Friday, 9 July 2010

No Going Back

"I've lost everything, my business, my property and to top it all off my lass of six years has gone off with someone else."

Raoul-Thomas-Moat-shoots-policeman-gunning-ex-lover-boyfriend

The concept of perpetual association, the "permanent record", causes despair in people's lives every day, although we don't hear about it unless they decide to make sure we hear about it.

How can we blame people for going psycho when a criminal record stands in the way of their entire future, giving them nothing left to live for?

Don't Follow the Rabbit

It's time to acknowledge and address the implications of Actuarial Escape Velocity in respect to crime and punishment. For, with infinite lifespans, ruining people's lives will not only have much greater significance, but it will not be in the interests of society. Who wants their infinite lifespan cut short by a crazy gunman?

There seems to be this incredibly misguided notion that all criminals are evil, they're born evil, and they will always be evil. Quite apart from the fact that most crimes are not dangerous or violent and exist only as a attempt to prevent further such "crimes", how can we say that people won't change for the better? Furthermore, how can we say that people who have never committed a crime will never do so?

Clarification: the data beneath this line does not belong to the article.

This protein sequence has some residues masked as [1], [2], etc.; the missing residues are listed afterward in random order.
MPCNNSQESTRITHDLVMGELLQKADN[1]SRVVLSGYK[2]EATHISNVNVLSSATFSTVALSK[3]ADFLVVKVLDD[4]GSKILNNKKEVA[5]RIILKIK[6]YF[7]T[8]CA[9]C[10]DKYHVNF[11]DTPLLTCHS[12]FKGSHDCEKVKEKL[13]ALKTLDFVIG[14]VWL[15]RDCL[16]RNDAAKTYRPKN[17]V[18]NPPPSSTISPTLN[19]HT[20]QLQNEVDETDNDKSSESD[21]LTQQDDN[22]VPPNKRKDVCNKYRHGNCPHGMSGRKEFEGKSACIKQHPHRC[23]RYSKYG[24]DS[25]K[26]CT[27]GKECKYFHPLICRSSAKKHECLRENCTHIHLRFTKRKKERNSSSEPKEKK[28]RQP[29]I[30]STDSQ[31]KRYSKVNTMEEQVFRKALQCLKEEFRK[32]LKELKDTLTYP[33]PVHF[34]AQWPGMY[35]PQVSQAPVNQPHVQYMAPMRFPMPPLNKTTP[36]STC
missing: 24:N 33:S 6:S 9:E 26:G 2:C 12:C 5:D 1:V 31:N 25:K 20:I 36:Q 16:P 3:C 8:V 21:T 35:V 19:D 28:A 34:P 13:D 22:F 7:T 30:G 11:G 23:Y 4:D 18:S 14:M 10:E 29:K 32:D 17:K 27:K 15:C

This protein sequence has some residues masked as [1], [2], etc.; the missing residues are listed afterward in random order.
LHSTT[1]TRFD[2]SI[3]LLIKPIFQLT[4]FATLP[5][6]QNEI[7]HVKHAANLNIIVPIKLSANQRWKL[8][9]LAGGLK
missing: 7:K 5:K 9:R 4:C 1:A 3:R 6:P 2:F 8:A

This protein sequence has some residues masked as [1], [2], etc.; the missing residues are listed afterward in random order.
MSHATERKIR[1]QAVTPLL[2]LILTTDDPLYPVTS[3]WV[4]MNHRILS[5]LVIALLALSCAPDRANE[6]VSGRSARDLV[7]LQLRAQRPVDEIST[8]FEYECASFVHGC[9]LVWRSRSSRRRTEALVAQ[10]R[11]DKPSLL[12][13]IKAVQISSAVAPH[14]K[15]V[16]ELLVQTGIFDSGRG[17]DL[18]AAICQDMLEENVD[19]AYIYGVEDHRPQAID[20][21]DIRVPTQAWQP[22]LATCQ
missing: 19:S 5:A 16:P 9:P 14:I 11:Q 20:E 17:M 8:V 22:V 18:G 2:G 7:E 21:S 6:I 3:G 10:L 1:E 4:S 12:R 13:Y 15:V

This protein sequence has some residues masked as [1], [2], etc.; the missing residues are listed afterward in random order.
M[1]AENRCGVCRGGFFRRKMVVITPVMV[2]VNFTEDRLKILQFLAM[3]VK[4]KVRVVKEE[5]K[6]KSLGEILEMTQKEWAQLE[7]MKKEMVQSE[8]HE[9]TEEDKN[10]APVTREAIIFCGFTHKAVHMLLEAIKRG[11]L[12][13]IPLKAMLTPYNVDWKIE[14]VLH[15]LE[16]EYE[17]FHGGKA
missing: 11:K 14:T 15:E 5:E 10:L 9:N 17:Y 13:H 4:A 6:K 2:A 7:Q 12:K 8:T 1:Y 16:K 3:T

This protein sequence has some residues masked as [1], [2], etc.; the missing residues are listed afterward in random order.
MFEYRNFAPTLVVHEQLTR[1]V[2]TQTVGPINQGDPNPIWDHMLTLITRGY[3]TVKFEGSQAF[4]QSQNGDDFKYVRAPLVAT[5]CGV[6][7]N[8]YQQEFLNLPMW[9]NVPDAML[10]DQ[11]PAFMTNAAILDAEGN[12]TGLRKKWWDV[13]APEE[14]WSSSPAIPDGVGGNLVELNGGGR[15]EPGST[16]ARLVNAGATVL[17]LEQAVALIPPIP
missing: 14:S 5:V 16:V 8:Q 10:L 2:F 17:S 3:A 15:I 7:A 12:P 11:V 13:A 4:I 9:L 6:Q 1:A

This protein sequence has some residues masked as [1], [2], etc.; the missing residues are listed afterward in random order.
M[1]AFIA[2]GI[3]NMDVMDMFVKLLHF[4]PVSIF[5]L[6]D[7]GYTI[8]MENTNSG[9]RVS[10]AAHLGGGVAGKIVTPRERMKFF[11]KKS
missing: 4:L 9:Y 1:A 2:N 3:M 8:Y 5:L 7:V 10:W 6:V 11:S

Strangely enough, our current methods of locking people up with criminals to stop them being criminals isn't really working. Even taking the possibility of indefinite lifespans out of the equation, this insanity needs to be addressed. However, whatever the punishment, preventative measures, or rehabilitation methods, the question remains - how do we deal with the past when the future is infinite?

The problem is complex. Can someone who has committed cold blooded murder ever be trusted again? What if hundreds or even thousands of years have passed? Who knows what this trauma can do to a person, even in the extreme long term. Does it even matter, if they have been rehabilitated?

Then we throw another issue into the mix. Identity is something that even now is losing its meaning. When we can change our faces and official records, it's one thing. When we can change our entire bodies, it will be something else. When we can change our actual minds, our thoughts, memories, personalities, and emotions, then things will get considerably more complicated.

When life extension becomes a reality, we will have many questions to ask. One question that will become increasingly important is: "How important is the past?" We'll all have one, but can enough time turn us into someone else?

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